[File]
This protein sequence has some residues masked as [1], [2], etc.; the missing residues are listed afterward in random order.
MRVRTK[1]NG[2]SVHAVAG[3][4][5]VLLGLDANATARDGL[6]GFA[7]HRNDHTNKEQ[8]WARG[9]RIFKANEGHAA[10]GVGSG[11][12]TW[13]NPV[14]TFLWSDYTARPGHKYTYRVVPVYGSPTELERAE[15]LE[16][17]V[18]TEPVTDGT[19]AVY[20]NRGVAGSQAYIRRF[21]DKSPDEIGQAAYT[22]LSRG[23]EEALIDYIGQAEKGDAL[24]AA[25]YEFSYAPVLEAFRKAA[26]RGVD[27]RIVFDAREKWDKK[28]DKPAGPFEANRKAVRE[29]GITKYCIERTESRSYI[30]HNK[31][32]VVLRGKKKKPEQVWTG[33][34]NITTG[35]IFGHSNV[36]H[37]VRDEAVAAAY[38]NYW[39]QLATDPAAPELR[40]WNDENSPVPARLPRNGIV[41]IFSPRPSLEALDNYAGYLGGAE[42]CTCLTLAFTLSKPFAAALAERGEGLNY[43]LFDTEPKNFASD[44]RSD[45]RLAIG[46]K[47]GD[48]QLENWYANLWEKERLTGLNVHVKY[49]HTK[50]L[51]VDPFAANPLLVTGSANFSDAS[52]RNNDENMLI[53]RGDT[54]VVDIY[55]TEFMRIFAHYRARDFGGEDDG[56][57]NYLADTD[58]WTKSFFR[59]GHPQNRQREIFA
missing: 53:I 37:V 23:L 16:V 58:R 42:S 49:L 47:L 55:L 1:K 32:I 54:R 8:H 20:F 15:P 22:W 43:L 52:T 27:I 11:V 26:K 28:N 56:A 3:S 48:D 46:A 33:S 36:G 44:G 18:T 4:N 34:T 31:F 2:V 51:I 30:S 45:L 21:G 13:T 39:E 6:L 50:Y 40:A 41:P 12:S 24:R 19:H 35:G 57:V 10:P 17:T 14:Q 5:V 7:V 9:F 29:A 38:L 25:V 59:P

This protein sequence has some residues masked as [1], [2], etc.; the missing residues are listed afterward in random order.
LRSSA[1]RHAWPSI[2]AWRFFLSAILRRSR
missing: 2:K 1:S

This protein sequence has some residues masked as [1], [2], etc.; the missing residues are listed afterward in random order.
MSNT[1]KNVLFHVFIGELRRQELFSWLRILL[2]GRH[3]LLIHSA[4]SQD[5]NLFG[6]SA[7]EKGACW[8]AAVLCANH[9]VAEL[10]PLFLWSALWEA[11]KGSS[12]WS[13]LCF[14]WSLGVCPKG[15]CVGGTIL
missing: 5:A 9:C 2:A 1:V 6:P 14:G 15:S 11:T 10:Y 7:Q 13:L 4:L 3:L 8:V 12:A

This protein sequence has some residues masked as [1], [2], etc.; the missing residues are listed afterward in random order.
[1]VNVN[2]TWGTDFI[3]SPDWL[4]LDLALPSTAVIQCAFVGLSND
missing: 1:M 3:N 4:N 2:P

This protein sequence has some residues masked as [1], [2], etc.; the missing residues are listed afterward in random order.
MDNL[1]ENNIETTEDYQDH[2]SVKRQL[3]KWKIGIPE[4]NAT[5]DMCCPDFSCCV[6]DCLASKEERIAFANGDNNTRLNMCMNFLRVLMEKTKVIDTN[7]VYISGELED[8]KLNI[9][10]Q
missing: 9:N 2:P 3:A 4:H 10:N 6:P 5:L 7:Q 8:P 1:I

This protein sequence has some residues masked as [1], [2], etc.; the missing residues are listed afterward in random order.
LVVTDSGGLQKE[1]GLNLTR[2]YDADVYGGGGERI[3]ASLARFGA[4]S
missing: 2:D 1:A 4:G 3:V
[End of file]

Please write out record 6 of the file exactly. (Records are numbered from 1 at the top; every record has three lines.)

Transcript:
This protein sequence has some residues masked as [1], [2], etc.; the missing residues are listed afterward in random order.
LVVTDSGGLQKE[1]GLNLTR[2]YDADVYGGGGERI[3]ASLARFGA[4]S
missing: 2:D 1:A 4:G 3:V